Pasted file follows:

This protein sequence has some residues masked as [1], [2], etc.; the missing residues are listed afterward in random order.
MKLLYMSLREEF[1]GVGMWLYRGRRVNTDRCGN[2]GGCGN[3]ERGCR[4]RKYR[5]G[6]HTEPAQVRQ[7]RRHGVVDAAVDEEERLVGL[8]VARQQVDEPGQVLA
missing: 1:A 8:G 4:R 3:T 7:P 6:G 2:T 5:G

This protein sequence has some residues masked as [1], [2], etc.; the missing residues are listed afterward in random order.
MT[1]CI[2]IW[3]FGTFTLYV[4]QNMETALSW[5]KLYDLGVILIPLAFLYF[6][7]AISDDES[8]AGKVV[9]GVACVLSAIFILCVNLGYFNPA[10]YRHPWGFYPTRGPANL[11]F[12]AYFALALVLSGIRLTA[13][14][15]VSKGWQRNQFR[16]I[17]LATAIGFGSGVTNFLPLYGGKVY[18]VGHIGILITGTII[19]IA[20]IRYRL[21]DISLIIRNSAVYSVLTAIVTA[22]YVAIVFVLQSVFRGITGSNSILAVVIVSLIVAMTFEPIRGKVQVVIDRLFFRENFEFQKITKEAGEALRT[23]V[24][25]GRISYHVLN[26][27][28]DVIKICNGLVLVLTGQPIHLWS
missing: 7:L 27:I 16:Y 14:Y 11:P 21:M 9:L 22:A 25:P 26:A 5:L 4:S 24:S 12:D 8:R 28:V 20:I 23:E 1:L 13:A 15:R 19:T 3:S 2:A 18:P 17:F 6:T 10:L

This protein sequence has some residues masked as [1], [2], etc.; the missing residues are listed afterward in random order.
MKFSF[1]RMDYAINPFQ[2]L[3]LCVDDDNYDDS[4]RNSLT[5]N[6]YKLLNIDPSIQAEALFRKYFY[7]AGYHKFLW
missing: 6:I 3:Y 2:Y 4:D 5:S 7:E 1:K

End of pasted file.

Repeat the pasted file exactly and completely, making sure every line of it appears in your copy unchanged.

This protein sequence has some residues masked as [1], [2], etc.; the missing residues are listed afterward in random order.
MKLLYMSLREEF[1]GVGMWLYRGRRVNTDRCGN[2]GGCGN[3]ERGCR[4]RKYR[5]G[6]HTEPAQVRQ[7]RRHGVVDAAVDEEERLVGL[8]VARQQVDEPGQVLA
missing: 1:A 8:G 4:R 3:T 7:P 6:G 2:T 5:G

This protein sequence has some residues masked as [1], [2], etc.; the missing residues are listed afterward in random order.
MT[1]CI[2]IW[3]FGTFTLYV[4]QNMETALSW[5]KLYDLGVILIPLAFLYF[6][7]AISDDES[8]AGKVV[9]GVACVLSAIFILCVNLGYFNPA[10]YRHPWGFYPTRGPANL[11]F[12]AYFALALVLSGIRLTA[13][14][15]VSKGWQRNQFR[16]I[17]LATAIGFGSGVTNFLPLYGGKVY[18]VGHIGILITGTII[19]IA[20]IRYRL[21]DISLIIRNSAVYSVLTAIVTA[22]YVAIVFVLQSVFRGITGSNSILAVVIVSLIVAMTFEPIRGKVQVVIDRLFFRENFEFQKITKEAGEALRT[23]V[24][25]GRISYHVLN[26][27][28]DVIKICNGLVLVLTGQPIHLWS
missing: 7:L 27:I 16:Y 14:Y 11:P 21:M 9:L 22:A 25:P 26:A 5:L 4:S 24:S 12:D 8:R 28:V 20:I 23:E 1:L 13:A 15:R 19:T 3:S 2:A 18:P 17:F 6:T 10:L

This protein sequence has some residues masked as [1], [2], etc.; the missing residues are listed afterward in random order.
MKFSF[1]RMDYAINPFQ[2]L[3]LCVDDDNYDDS[4]RNSLT[5]N[6]YKLLNIDPSIQAEALFRKYFY[7]AGYHKFLW
missing: 6:I 3:Y 2:Y 4:D 5:S 7:E 1:K